Original Research - Special Collection: Foundation subjects, Old and New Testament Studies

The Things of Caesar: Mark-ing the Plural (Mk 12:13–17)

Warren Carter
HTS Teologiese Studies / Theological Studies | Vol 70, No 1 | a2656 | DOI: https://doi.org/10.4102/hts.v70i1.2656 | © 2014 Warren Carter | This work is licensed under CC Attribution 4.0
Submitted: 13 March 2014 | Published: 02 September 2014

About the author(s)

Warren Carter, Brite Divinity School, Texas Christian University, United States of America; Department of New Testament Studies, Faculty of Theology, University of Pretoria, South Africa


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Abstract

This article observes the rarely-discussed phenomenon that the Marcan paying-the-tax scene refers to tax in the singular, whilst the concluding saying uses the plural ‘the things of Caesar and of God’. The article accounts for this phenomenon by means of developing traditions. The section under the heading ‘Mark’s scene and saying about taxes (12:13–17)’ counters the common claim that scene and saying originated as a unit from the historical Jesus. It proposes that whilst the saying may have originated with Jesus, the scene as we have it did not. The section under the heading ‘Social memory, orality, and a multi-referential saying?’ suggests some contexts that the saying about the things of Caesar addressed pre-Mark. And under the section ‘Trauma and Mark’s scene’ it is argued that Mark created a unit comprising scene and saying to negotiate the ‘ trauma’ of the 66–70 war. The unit evaluates freshly-asserted Roman power as idolatrous and blasphemous whilst simultaneously authorising the continued involvement of Jesus-believers in imperial society.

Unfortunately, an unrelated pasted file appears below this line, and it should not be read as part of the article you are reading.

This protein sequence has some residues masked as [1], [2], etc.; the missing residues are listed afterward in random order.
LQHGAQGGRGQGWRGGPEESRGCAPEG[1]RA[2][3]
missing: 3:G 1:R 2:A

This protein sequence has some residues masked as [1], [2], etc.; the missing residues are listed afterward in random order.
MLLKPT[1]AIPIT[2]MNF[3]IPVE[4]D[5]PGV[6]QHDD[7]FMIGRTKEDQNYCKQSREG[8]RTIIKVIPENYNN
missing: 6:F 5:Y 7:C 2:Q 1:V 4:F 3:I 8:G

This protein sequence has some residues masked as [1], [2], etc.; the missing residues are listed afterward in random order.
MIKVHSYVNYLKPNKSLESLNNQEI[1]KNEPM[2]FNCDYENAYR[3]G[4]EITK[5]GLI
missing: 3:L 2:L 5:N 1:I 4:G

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Crossref Citations

1. ‘Render to Caesar the Things of Caesar and to God the Things of God’: Recent Perspectives on a Puzzling Command (1945–Present)
Simeon R. Burke
Currents in Biblical Research  vol: 16  issue: 2  first page: 157  year: 2018  
doi: 10.1177/1476993X17742292